• It should be appreciated that upon first powering on appliance 300 and accepting the single EULA, a virtualization infrastructure is able to be rapidly created and a virtual machine is able to be deployed within the virtualization infrastructure within minutes (e.g., 15 minutes). Moreover, the virtualization infrastructure is able to be managed and controlled by an end-user that is not required to have high-level IT administrative training and experience.
  • In one embodiment, appliance 300 is able to deploy a plurality of virtual machines in the virtualization infrastructure. For example, based on the hardware and software incorporated in appliance 300, appliance 300 is able to deploy pre-set number of virtual machines (e.g., 75 virtual machines, 150 virtual machines, etc.).
  • Examples of a Virtualization Infrastructure
  • FIG. 5 depicts an embodiment of various appliances supporting virtualization infrastructure 500.
  • In one embodiment, appliances may be grouped together to increase the functionality of creating and managing a virtualization infrastructure. For example, appliance 510-1 was initially utilized to deploy a plurality of virtual machines, at location 510. However, additional virtual machines were desired but appliance 510-1, alone, was not able to meet the demand for the desired additional virtual machines. As such, additional appliances 510-2, 510-3, and 510-4 were purchased and grouped together to meet the demand of the additional virtual machines. In particular, this grouping of appliances which are communicatively coupled together, act as a single platform for managing the virtualization infrastructure and deploying virtual machines.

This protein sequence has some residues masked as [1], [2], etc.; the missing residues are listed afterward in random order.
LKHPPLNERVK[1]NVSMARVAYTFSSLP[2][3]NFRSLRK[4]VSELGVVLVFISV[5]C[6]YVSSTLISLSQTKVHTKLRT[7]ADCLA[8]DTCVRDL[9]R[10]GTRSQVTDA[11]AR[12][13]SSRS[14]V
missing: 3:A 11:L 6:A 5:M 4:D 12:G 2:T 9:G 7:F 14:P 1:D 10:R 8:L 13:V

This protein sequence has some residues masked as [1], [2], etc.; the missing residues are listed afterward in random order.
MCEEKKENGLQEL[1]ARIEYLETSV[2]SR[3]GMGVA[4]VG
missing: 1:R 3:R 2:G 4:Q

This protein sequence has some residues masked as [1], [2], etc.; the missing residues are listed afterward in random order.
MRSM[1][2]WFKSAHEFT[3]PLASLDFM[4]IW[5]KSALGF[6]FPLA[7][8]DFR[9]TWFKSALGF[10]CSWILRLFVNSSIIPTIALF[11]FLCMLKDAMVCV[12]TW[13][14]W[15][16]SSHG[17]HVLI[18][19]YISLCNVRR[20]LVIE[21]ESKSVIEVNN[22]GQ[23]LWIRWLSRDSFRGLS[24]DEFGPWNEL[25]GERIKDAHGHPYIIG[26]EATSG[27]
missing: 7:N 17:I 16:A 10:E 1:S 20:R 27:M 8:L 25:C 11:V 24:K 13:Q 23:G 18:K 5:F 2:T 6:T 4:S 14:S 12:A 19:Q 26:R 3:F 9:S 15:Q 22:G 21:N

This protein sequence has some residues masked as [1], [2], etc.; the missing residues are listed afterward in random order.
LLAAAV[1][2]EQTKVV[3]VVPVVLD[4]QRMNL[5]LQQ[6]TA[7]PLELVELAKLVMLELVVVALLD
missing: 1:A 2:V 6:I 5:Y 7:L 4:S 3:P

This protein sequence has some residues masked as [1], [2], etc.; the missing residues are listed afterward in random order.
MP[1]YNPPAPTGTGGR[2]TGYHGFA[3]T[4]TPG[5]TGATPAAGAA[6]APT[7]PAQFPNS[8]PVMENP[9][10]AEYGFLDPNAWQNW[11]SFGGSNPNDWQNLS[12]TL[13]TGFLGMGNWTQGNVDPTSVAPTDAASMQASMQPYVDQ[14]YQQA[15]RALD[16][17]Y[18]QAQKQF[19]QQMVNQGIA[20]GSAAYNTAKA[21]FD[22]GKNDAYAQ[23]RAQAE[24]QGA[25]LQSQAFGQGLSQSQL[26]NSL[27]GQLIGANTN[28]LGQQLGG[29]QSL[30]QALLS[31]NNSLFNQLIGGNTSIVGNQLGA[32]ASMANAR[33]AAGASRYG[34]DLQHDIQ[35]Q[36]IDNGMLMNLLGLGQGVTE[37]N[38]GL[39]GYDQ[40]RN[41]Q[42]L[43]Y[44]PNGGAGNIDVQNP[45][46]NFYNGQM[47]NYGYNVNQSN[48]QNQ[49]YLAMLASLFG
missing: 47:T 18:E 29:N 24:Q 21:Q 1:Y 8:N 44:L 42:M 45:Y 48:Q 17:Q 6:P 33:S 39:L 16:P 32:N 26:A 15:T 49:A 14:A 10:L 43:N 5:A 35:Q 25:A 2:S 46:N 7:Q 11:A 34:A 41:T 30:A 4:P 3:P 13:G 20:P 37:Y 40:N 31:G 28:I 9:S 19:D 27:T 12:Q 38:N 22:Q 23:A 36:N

• Similarly, appliance 520-1 was initially utilized to deploy a plurality of virtual machines, at location 520. However, additional virtual machines were desired but appliance 520-1, alone, was not able to meet the demand for the desired additional virtual machines. As such, additional appliance 520-2 was purchased and grouped together with appliance 520-1 to meet the demand of the additional virtual machines.
  • It should be appreciated that any number of appliances may be grouped together. For example, two, three, four, five or more appliances may be grouped together provided that the functionality of the appliances, as a whole, are able to act as a single platform for managing the virtualization infrastructure.
  • Additionally, the appliances and/or grouping of appliances may be located at various locations. For example, a first grouping of appliances may be located at a main office of an enterprise, while a second grouping of appliances are located at a remote office/branch office (ROBO).